Abiotic and biotic drivers of biomass change in a Neotropical forest

M.T. van der Sande*, M. Pena Claros, Nataly Ascarrunz, E.J.M.M. Arets, J.C. Licona, Marisol Toledo, L. Poorter

*Corresponding author for this work

Research output: Contribution to journalArticleAcademicpeer-review

58 Citations (Scopus)


1. Tropical fores ts play an important role in the global carbon cycle, but the drivers of net forest biomass change (i.e. net carbon sequestration) are poorly understood. Here, we evaluate how abiotic factors (soil co nditions and disturbance) and biotic factors (forest structure, diversity and community
trait composition) shape three important demographic proces ses (biomass recruitment, growth and mortality) and how these underlie net biomass change.
2. To test this, we evaluated 9 years of biomass dynamics using 48 1-ha plots in a Bolivian tropical moist forest, and measured for the most abundant species eight functional traits that are important for plant carbon gain and loss. Demographic processes were related to the abiotic and biotic factors
using structural e quation models.
3. Variation in net biomass change across plots was mostly due to stand-level mortality, but mortality itself could not be predicted at this scale. Contrary to expectations, we found that species richness and trait composition – which is an indicator for the mass-ratio theory – had little effect on the demographic processes. Biomass recruitment (i.e. the biomass growth by recruiting trees) increased with higher resource availability (i.e. water and light) and with high species richness, probably because of increased resource use efficiency. Biomass growth of larger, established trees increased with higher sand content, which may facilitate root growth of larger trees to deeper soil layers.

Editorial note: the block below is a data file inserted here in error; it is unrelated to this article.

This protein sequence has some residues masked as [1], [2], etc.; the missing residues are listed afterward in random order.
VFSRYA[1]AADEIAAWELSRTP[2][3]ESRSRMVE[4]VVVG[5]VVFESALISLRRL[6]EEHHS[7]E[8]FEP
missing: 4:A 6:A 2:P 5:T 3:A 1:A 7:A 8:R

4. In sum, diversity and mass-ratio are of limited importance for the productivity of this forest. Instead, in this moist tropical forest with a marked dry season , demographic processes are most strongly determined by soil texture, soil water availability and forest structure. Only by simultaneously evaluating multiple abiotic and biotic drivers of demog raphic processes, better insights can be
gained into mechanisms playing a role in the carbon sequestration potential of tropical forests and natural systems in general.
Original languageEnglish
Pages (from-to)1223-1234
JournalJournal of Ecology
Issue number5
Publication statusPublished - 2017

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